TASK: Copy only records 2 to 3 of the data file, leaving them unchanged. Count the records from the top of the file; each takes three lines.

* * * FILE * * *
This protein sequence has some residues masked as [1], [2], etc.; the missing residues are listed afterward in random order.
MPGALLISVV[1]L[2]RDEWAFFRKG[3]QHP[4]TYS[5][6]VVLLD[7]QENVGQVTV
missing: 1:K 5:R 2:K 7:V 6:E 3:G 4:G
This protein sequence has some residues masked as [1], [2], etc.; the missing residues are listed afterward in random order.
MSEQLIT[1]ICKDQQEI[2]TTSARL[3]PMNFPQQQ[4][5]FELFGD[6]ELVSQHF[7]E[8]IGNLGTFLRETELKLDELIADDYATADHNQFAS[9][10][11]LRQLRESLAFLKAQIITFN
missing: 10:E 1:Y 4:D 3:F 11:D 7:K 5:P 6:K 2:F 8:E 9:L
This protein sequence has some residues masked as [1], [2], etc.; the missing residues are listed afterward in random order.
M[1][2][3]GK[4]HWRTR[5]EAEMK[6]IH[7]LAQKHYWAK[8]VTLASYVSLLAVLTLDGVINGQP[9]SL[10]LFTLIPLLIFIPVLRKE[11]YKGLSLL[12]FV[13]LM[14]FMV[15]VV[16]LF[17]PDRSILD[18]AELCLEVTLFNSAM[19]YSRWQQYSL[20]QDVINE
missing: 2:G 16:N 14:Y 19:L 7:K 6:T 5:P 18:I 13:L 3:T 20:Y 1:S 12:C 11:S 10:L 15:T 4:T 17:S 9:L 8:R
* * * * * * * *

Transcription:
This protein sequence has some residues masked as [1], [2], etc.; the missing residues are listed afterward in random order.
MSEQLIT[1]ICKDQQEI[2]TTSARL[3]PMNFPQQQ[4][5]FELFGD[6]ELVSQHF[7]E[8]IGNLGTFLRETELKLDELIADDYATADHNQFAS[9][10][11]LRQLRESLAFLKAQIITFN
missing: 10:E 1:Y 4:D 3:F 11:D 7:K 5:P 6:K 2:F 8:E 9:L
This protein sequence has some residues masked as [1], [2], etc.; the missing residues are listed afterward in random order.
M[1][2][3]GK[4]HWRTR[5]EAEMK[6]IH[7]LAQKHYWAK[8]VTLASYVSLLAVLTLDGVINGQP[9]SL[10]LFTLIPLLIFIPVLRKE[11]YKGLSLL[12]FV[13]LM[14]FMV[15]VV[16]LF[17]PDRSILD[18]AELCLEVTLFNSAM[19]YSRWQQYSL[20]QDVINE
missing: 2:G 16:N 14:Y 19:L 7:K 6:T 5:P 18:I 13:L 3:T 20:Y 1:S 12:C 11:S 10:L 15:T 4:T 17:S 9:L 8:R